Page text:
The tragic loss of life caused by the pandemic pushed inheritance tax receipts to £561m July, the highest month ever recorded.
Inheritance tax of 40% is paid above the tax-free threshold of £325,000.
There’s typically a delay of up to six months between someone dying and when the tax is paid. Indeed, what we’re seeing now is a result of the tragically high death rate in early 2021.
HMRC said it’s to early to say whether the higher death rate and higher tax take are linked, but given that the last peak in inheritance tax was in October, six months after the first wave, Hargreaves Lansdown said there’s likely to be a link.
Sarah Coles, personal finance analyst, Hargreaves Lansdown, said: “The pandemic has pushed inheritance tax… to record highs in July.
“The horrible rise in deaths from coronavirus at the beginning of this year meant an increase in IHT as those estates finally made their way through probate.”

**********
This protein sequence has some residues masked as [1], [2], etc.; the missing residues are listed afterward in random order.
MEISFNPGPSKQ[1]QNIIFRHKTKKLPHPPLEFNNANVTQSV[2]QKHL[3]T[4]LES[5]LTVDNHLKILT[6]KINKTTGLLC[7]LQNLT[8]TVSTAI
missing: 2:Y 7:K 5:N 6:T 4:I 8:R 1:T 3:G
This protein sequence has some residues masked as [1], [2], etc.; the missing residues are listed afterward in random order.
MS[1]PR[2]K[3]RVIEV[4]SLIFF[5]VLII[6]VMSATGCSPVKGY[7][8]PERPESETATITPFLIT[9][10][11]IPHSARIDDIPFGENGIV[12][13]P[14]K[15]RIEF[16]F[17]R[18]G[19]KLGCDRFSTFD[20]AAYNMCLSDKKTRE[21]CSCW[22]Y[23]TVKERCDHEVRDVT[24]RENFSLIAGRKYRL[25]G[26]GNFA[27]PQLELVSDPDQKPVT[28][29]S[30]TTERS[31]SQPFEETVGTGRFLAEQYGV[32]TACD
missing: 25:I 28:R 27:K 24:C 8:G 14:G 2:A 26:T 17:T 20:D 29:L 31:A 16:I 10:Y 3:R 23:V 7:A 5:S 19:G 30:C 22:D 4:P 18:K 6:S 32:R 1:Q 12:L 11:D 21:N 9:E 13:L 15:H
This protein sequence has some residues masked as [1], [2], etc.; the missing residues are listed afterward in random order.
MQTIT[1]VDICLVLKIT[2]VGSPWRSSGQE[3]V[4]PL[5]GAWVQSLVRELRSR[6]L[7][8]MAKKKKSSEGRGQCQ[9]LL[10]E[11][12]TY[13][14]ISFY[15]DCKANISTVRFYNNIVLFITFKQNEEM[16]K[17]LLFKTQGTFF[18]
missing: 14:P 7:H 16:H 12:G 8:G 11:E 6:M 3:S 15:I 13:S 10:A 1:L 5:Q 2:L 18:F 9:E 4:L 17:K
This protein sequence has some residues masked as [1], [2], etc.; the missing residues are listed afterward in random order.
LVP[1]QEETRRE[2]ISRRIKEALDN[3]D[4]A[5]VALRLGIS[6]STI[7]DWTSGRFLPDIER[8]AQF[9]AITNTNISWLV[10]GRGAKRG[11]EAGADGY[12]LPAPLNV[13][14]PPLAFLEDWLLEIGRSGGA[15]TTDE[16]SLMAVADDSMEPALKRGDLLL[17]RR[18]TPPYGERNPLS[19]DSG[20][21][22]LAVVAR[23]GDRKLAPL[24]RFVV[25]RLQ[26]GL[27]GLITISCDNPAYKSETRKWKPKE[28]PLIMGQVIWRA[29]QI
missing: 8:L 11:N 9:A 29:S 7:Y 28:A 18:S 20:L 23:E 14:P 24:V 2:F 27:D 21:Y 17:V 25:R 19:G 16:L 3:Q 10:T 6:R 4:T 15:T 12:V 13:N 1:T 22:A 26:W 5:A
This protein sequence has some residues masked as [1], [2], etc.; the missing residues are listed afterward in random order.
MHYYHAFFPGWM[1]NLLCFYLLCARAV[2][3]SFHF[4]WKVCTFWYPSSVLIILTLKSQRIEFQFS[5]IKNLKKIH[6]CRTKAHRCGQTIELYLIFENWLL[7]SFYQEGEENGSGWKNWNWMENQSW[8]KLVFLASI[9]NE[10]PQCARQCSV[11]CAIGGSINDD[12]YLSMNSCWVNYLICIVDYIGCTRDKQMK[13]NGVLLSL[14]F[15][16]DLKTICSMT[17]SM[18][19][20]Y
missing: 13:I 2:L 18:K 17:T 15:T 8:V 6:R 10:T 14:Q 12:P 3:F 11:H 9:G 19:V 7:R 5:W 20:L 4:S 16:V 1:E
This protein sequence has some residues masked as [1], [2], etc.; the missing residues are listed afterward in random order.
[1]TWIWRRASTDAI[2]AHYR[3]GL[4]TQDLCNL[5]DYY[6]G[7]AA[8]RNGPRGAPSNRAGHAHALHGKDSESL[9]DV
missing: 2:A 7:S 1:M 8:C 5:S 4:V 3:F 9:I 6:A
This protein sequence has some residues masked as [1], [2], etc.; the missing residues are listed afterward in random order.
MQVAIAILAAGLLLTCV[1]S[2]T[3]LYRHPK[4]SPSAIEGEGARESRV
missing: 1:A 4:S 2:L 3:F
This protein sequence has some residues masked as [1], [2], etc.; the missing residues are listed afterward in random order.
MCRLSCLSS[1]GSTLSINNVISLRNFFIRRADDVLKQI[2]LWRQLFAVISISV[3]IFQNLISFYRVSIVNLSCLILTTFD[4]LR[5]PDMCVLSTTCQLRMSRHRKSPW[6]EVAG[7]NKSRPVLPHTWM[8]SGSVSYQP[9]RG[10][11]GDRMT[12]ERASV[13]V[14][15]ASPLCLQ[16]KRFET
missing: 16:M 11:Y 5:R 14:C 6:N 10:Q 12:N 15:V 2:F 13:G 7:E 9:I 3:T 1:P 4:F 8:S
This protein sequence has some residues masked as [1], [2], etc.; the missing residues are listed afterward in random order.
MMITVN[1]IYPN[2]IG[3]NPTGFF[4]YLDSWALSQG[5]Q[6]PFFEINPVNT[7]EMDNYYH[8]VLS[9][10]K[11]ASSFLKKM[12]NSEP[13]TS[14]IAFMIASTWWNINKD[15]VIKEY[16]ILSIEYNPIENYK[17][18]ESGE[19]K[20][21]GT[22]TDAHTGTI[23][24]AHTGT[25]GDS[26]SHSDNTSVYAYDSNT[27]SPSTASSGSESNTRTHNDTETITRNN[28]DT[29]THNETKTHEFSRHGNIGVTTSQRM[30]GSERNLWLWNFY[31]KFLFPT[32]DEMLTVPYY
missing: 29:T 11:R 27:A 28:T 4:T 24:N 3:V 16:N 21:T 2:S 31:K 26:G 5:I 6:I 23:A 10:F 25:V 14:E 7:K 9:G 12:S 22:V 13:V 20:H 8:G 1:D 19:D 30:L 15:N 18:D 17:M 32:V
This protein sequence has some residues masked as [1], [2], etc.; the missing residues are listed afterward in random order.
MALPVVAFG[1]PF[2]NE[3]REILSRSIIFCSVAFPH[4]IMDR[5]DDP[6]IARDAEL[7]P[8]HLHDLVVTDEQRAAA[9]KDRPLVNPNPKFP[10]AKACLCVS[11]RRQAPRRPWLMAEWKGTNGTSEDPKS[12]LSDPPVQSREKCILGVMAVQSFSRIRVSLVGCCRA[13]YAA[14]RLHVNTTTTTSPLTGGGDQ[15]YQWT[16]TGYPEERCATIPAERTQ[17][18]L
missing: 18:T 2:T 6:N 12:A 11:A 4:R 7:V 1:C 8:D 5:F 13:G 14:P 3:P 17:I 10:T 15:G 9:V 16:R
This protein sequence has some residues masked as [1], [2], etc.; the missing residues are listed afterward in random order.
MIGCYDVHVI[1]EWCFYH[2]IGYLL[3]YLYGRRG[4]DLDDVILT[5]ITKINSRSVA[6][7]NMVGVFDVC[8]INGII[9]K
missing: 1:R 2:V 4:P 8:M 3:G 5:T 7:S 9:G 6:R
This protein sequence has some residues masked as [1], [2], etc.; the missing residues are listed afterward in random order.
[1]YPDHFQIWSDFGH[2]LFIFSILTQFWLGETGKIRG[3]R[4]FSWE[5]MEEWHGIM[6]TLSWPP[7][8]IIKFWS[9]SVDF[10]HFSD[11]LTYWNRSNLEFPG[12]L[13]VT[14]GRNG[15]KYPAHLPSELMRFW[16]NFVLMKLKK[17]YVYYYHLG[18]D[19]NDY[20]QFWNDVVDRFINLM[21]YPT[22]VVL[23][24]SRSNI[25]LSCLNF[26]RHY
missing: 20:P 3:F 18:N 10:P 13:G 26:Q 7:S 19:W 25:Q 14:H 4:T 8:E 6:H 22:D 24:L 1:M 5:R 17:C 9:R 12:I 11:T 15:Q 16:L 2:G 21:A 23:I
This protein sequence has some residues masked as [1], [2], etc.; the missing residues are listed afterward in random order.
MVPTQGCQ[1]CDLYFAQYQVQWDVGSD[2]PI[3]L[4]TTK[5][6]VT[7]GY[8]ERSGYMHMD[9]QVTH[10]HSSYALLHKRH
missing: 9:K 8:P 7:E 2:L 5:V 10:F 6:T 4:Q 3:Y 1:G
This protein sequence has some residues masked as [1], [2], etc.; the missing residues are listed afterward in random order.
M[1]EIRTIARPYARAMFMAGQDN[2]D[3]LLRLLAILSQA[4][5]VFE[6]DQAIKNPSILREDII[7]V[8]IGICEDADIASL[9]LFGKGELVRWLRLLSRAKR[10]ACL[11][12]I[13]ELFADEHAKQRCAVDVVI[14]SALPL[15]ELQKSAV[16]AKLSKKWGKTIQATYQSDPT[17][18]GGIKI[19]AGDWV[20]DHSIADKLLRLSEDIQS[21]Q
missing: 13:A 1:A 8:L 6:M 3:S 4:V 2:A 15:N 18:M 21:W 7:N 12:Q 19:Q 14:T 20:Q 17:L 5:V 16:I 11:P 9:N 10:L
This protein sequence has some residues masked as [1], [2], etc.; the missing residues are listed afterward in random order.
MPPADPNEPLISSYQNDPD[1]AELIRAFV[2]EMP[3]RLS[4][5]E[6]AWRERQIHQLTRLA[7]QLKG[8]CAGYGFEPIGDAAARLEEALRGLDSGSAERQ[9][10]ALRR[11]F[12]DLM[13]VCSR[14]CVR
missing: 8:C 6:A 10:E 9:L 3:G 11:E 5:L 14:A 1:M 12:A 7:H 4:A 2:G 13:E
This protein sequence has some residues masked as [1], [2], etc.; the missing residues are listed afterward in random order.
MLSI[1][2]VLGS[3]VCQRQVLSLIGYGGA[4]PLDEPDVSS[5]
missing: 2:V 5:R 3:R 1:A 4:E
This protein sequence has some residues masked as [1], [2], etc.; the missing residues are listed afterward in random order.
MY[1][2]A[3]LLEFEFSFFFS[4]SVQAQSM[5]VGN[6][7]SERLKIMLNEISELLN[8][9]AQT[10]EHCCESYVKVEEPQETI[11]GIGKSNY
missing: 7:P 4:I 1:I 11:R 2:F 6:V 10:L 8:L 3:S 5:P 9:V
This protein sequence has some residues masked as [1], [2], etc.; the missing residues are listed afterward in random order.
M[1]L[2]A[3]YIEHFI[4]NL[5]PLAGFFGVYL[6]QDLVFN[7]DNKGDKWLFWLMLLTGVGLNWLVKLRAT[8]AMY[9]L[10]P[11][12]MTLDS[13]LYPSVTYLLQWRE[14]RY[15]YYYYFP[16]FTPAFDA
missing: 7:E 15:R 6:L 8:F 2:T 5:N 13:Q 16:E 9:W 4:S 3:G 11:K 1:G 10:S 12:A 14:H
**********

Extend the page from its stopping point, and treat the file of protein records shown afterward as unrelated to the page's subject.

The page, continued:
When planning for the future Hargreaves Lansdown recommended for people to utilise the annual gift allowance – this enables you to gift an amount without it being taxed, as long as you live for seven years afterwards.
Stamp duty receipts also hit a record level in July due to the impact of the relief, as the minimum threshold moved from £500,000 to £250,000 at the end of June.
You have 14 days to pay stamp duty after completion, which is why so many receipts were held over to July.
The government received £1.309bn from stamp duty purchases in July, the highest month on record.
In June 213,120 buyers raced to complete before the deadline.
Coles added: “The Treasury’s efforts to reinvigorate the property market after lockdown with a stamp duty holiday encouraged thousands of people to accelerate their house-buying plans, pushing stamp duty on property to record highs.”